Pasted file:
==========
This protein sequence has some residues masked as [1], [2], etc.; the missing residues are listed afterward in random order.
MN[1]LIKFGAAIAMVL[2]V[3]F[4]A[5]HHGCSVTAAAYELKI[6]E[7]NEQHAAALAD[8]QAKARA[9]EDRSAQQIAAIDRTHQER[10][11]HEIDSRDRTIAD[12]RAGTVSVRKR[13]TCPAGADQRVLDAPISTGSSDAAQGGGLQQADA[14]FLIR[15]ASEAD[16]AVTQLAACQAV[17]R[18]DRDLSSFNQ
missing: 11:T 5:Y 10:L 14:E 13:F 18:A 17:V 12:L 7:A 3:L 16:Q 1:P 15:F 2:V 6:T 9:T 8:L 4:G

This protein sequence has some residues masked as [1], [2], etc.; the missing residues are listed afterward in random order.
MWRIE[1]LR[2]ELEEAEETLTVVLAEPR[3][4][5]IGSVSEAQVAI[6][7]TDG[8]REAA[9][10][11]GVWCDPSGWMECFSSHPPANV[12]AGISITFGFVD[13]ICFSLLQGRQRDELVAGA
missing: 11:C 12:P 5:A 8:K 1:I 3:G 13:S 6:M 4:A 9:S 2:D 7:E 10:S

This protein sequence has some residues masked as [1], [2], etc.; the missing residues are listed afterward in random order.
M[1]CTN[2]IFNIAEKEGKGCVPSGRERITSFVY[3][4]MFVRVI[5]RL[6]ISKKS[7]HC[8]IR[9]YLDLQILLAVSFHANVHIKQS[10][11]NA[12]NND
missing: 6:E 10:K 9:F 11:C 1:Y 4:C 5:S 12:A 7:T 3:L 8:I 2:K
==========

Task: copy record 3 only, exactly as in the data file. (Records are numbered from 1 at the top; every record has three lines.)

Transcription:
This protein sequence has some residues masked as [1], [2], etc.; the missing residues are listed afterward in random order.
M[1]CTN[2]IFNIAEKEGKGCVPSGRERITSFVY[3][4]MFVRVI[5]RL[6]ISKKS[7]HC[8]IR[9]YLDLQILLAVSFHANVHIKQS[10][11]NA[12]NND
missing: 6:E 10:K 9:F 11:C 1:Y 4:C 5:S 12:A 7:T 3:L 8:I 2:K